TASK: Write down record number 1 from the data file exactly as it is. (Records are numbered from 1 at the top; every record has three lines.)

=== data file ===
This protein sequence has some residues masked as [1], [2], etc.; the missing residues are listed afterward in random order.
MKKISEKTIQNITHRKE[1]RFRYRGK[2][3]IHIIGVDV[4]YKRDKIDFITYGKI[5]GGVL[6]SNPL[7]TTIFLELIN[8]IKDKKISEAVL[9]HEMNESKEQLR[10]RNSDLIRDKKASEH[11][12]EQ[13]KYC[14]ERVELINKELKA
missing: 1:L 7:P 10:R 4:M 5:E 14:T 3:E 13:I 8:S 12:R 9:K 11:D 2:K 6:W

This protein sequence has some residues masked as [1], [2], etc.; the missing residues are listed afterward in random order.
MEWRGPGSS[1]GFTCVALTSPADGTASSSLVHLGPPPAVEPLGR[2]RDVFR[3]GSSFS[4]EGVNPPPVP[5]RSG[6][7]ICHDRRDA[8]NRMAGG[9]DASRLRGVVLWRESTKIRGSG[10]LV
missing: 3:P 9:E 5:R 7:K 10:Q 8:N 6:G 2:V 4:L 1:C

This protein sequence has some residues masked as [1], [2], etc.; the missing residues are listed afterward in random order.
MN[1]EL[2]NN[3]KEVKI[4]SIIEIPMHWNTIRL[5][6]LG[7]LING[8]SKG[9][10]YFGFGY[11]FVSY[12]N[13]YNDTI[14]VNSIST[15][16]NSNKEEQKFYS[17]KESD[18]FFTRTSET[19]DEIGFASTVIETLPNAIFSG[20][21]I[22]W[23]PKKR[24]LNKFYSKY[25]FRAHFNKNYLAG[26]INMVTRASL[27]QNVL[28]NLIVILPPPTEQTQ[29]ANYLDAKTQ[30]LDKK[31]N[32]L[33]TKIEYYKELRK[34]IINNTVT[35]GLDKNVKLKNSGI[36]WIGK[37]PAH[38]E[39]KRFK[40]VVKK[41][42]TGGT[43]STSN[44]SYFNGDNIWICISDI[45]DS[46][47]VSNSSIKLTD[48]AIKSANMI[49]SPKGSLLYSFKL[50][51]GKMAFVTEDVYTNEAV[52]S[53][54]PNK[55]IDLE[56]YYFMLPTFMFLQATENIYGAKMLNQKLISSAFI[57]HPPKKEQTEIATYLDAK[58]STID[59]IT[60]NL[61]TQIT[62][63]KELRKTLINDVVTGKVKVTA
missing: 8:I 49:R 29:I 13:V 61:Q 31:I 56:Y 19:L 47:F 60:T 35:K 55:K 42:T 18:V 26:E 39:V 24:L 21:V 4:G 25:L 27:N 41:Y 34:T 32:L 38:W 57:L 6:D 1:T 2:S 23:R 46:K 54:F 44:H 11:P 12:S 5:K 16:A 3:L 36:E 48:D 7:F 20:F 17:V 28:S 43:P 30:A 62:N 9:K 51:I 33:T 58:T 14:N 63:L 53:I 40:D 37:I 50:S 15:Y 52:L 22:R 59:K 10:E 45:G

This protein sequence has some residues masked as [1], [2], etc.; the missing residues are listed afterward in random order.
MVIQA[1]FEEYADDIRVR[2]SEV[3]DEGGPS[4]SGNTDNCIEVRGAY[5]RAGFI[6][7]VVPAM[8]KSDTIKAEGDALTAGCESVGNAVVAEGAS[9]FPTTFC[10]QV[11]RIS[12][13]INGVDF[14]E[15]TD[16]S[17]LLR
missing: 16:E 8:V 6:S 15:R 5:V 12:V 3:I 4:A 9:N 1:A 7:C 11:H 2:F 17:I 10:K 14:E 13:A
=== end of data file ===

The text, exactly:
This protein sequence has some residues masked as [1], [2], etc.; the missing residues are listed afterward in random order.
MKKISEKTIQNITHRKE[1]RFRYRGK[2][3]IHIIGVDV[4]YKRDKIDFITYGKI[5]GGVL[6]SNPL[7]TTIFLELIN[8]IKDKKISEAVL[9]HEMNESKEQLR[10]RNSDLIRDKKASEH[11][12]EQ[13]KYC[14]ERVELINKELKA
missing: 1:L 7:P 10:R 4:M 5:E 14:T 3:E 13:I 8:S 12:R 9:K 11:D 2:K 6:W